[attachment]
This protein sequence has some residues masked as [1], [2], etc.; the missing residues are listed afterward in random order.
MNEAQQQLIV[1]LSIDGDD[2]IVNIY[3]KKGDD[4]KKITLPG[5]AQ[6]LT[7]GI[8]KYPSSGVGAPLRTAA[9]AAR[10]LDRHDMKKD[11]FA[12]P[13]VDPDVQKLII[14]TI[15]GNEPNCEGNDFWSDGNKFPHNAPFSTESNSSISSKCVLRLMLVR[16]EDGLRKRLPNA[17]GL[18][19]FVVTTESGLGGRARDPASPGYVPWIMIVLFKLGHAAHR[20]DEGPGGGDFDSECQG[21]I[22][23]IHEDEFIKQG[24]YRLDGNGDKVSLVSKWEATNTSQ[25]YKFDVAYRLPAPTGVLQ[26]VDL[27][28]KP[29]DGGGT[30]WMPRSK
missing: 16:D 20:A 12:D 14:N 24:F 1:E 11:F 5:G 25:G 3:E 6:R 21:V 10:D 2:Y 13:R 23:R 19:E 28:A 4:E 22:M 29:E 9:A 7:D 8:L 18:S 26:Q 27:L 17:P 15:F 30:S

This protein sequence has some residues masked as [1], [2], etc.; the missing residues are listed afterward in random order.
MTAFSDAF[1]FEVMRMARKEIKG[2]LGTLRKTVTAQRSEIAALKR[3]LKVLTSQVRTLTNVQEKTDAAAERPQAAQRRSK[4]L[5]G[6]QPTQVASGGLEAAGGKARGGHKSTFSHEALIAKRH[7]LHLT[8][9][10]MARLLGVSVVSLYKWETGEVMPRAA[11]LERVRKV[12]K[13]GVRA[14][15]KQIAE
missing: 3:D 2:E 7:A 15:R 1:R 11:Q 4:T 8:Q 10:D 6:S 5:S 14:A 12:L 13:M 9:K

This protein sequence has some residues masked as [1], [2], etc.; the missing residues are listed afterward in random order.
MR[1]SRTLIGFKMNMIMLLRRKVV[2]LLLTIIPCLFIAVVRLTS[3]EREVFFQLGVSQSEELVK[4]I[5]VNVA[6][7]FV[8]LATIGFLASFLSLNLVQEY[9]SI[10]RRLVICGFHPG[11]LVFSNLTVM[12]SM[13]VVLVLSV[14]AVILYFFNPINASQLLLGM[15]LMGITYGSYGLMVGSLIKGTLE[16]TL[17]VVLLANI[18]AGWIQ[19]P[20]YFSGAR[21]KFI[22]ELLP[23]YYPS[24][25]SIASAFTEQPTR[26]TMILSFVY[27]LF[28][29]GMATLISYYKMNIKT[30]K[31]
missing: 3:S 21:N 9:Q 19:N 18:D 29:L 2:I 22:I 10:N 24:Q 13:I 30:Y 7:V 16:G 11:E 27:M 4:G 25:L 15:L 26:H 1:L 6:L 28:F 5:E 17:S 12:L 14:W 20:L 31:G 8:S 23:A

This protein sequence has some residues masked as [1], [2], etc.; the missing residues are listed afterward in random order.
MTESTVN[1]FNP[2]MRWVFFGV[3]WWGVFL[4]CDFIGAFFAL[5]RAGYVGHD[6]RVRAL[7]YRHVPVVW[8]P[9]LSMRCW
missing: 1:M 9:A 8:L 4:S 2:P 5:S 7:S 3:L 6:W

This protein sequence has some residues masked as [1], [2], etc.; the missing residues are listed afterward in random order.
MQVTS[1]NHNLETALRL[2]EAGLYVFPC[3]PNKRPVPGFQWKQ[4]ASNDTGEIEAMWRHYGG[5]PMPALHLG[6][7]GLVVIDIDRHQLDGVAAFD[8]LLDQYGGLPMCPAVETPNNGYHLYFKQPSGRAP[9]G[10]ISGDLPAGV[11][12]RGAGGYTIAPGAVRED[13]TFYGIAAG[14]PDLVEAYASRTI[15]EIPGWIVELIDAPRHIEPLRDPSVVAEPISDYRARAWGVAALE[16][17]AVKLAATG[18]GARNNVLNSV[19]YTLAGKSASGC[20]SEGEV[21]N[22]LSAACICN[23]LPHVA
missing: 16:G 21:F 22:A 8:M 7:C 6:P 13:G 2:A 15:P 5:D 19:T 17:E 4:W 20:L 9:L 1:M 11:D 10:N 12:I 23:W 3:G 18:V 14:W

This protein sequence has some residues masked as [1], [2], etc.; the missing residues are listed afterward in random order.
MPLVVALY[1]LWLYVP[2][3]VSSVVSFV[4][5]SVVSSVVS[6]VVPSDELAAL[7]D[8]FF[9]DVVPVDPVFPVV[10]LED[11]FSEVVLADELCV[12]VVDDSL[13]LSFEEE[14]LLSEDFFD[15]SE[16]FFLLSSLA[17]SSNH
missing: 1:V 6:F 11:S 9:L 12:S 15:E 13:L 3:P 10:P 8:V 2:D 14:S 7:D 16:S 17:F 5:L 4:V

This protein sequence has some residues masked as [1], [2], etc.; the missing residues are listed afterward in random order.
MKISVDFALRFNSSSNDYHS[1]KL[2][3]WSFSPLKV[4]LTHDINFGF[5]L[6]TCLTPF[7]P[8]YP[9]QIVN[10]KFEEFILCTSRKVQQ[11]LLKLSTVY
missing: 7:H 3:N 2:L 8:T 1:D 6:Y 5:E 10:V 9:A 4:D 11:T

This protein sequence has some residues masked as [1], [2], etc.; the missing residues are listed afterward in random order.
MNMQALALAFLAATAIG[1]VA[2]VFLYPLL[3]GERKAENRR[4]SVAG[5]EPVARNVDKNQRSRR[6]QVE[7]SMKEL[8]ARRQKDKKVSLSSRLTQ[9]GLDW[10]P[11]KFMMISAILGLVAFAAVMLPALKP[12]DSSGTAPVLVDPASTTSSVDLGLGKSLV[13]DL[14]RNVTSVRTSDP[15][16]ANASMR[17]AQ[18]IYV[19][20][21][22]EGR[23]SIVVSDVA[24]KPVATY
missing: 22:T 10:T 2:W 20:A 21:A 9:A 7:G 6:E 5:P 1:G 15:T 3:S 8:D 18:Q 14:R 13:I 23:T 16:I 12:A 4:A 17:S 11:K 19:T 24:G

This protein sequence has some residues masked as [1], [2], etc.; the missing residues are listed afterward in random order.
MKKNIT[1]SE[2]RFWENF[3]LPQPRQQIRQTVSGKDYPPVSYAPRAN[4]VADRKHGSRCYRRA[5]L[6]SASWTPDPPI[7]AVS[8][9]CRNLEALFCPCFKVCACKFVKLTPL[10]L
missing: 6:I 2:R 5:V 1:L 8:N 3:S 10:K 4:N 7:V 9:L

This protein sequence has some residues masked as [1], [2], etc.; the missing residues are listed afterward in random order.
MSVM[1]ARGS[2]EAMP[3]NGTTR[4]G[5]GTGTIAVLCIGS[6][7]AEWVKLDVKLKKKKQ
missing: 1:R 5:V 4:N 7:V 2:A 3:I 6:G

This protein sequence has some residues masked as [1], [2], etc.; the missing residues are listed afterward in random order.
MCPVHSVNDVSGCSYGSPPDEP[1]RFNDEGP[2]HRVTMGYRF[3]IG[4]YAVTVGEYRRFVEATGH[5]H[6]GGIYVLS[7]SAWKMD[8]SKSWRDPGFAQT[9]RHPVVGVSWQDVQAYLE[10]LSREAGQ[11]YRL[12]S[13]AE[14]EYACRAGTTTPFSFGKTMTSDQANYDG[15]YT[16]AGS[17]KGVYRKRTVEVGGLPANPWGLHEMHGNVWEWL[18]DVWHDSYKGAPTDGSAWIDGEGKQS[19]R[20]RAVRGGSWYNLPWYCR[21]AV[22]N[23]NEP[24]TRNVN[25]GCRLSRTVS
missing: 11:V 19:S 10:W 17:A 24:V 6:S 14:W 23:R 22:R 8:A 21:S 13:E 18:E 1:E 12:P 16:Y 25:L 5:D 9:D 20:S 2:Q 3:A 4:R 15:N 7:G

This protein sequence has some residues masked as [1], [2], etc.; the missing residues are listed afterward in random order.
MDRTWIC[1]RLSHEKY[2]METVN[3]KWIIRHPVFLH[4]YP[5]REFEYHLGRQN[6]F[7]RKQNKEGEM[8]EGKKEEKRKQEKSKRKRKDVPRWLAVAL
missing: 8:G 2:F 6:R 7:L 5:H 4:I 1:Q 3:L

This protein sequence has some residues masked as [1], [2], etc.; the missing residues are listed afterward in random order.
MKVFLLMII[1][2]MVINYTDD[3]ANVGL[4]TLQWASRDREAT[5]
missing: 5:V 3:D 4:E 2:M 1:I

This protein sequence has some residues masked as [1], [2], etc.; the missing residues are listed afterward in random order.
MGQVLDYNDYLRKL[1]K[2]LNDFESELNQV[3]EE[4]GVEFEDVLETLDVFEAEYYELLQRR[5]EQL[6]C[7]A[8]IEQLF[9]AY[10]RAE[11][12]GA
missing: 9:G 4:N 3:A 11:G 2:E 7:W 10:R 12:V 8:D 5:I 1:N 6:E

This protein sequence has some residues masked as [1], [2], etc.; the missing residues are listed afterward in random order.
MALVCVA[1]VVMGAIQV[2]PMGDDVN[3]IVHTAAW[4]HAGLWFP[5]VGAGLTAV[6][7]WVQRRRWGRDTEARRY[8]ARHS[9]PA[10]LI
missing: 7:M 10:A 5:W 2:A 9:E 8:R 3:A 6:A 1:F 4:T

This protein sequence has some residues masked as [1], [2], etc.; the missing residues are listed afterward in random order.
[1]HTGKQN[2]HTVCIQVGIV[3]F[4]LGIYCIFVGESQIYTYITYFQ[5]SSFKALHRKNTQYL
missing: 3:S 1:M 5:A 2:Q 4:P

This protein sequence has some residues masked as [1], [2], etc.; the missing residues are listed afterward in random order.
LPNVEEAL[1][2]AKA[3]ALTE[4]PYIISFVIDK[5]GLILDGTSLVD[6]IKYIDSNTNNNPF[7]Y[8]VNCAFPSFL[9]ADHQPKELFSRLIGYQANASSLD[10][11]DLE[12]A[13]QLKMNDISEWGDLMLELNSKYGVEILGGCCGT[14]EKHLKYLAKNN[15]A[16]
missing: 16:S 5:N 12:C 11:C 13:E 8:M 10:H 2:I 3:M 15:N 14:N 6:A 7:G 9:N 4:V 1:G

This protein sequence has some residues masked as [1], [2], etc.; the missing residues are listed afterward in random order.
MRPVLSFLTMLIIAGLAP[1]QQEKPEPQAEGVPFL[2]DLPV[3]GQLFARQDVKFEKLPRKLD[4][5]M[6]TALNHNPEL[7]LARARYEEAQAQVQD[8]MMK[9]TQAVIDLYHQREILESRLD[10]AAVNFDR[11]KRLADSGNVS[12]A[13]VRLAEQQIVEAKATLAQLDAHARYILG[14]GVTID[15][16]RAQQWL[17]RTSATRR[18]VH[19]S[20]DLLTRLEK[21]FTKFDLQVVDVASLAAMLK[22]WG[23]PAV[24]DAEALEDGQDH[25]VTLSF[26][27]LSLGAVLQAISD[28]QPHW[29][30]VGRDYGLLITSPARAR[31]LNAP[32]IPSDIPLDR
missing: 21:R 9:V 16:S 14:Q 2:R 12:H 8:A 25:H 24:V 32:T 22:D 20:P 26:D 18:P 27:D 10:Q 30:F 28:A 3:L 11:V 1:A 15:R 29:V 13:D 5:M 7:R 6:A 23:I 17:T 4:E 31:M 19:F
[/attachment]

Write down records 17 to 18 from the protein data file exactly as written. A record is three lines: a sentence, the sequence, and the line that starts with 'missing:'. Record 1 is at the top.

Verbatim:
This protein sequence has some residues masked as [1], [2], etc.; the missing residues are listed afterward in random order.
LPNVEEAL[1][2]AKA[3]ALTE[4]PYIISFVIDK[5]GLILDGTSLVD[6]IKYIDSNTNNNPF[7]Y[8]VNCAFPSFL[9]ADHQPKELFSRLIGYQANASSLD[10][11]DLE[12]A[13]QLKMNDISEWGDLMLELNSKYGVEILGGCCGT[14]EKHLKYLAKNN[15]A[16]
missing: 16:S 5:N 12:C 11:C 13:E 8:M 10:H 2:I 3:M 15:N 14:N 6:A 7:G 9:N 4:V 1:G

This protein sequence has some residues masked as [1], [2], etc.; the missing residues are listed afterward in random order.
MRPVLSFLTMLIIAGLAP[1]QQEKPEPQAEGVPFL[2]DLPV[3]GQLFARQDVKFEKLPRKLD[4][5]M[6]TALNHNPEL[7]LARARYEEAQAQVQD[8]MMK[9]TQAVIDLYHQREILESRLD[10]AAVNFDR[11]KRLADSGNVS[12]A[13]VRLAEQQIVEAKATLAQLDAHARYILG[14]GVTID[15][16]RAQQWL[17]RTSATRR[18]VH[19]S[20]DLLTRLEK[21]FTKFDLQVVDVASLAAMLK[22]WG[23]PAV[24]DAEALEDGQDH[25]VTLSF[26][27]LSLGAVLQAISD[28]QPHW[29][30]VGRDYGLLITSPARAR[31]LNAP[32]IPSDIPLDR
missing: 21:R 9:V 16:S 14:Q 2:R 12:H 8:A 25:H 24:V 32:T 22:D 20:P 26:D 18:P 27:D 10:Q 30:F 28:A 3:L 11:V 1:A 15:R 29:V 13:D 5:M 7:R 6:A 23:I 17:T 4:E 31:M 19:F